Posted Dec. 5, 2018
In any communication – written, spoken, visual, or otherwise – always aim to simplify rather than to inject complexity.
Simplicity in communication facilitates clarity and understanding by reducing the cognitive load (the amount of brainwork) readers have to undertake. In addition, it minimizes the risk of confusion and puts the focus on your meaning rather than your phrasing.
But this principle – simplicity trumps complexity in communication – isn't just an idea or best practices. It has neurological roots in how our brains process language.
University of Arizona researcher Masha Fedzechkina studied why so many of the world's languages – of which there are over 7,000 – share some fundamental characteristics. It turns out that our brains favor simplicity in our language due to "dependency length." The idea is that the grammar and syntax of most languages are structured to shorten "the distance between words that depend on each other to explain their meaning." The human brain favors short dependencies.
But if this is true, why has the world become so complex?
Perhaps we can blame the proliferation of information, technology, and demands on our attention. Regardless of the specific cause, Alan Siegel, author of Simple: Conquering the Crisis of Complexity, told The Wall Street Journal (WSJ), "America and the world are suffering from a crisis of complexity."
The WSJ suggests a missing ingredient here is empathy. The individual and organizations tasked with communicating with the public become overly focused on priorities other than reader comprehension. In some cases, their communications become ego-driven, where they care more about how the communication makes them look, sound, or appear than whether it successfully informs, educates, or moves the audience. In short, they lose sight of the readers’ needs. The paper argues, "Empathy is the only way to truly shorten the distance between an organization providing services and the individual receiving them."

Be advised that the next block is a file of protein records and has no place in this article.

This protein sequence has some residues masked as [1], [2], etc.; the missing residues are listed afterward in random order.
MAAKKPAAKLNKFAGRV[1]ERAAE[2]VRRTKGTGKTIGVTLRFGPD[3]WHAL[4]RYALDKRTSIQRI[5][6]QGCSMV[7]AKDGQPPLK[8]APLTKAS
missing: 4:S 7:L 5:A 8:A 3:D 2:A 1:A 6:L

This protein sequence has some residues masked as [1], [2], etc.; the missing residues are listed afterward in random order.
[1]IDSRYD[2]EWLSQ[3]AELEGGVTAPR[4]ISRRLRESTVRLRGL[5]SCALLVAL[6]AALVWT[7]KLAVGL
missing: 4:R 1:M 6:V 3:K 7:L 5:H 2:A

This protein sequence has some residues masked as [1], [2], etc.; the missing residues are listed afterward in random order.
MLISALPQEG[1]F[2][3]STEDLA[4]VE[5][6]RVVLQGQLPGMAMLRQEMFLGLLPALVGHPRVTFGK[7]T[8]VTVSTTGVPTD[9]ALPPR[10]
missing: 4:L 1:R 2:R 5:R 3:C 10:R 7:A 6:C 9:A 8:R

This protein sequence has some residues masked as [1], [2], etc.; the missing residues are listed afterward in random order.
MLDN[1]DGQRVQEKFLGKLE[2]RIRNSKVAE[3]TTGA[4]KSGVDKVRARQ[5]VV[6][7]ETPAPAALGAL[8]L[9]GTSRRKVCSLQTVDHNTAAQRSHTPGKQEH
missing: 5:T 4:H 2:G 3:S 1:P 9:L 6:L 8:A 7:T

If you struggle with understanding your readers, their needs, and how they receive your communications, the solution is relatively straightforward: ask for feedback.
Feedback works! A five-year study of "upward feedback" (feedback provided to managers from their direct reports) found that "managers who met with direct reports to discuss their upward feedback improved more than other managers." It's easy to see this situation – managerial feedback – as analogous to communicators receiving feedback from their audience.
If all else fails, try the "zero-based approach" used at Google, a company that knows a thing or two about improving consumer experience. At Google, the zero-based approach is key to maintaining design simplicity over time. It means that any new visual element must be rigorously justified, and the degree of any change is scored. They favor changes that score fewer points (the closer to zero the better) because "More points = less simplicity."
About Hurley Write, Inc.
Hurley Write, Inc., a certified women-owned small business (WBENC and WOSB), Historically Underutilized (HUB), and Disadvantaged Business Enterprise (DBE), has been designing and teaching customized onsite and online technical, business, and scientific writing courses for over 25 years. We also develop and teach specialty courses, such as how to write proposals and standard operating procedures (SOPs) and deviation and investigation reports, and how to prepare and give great presentations.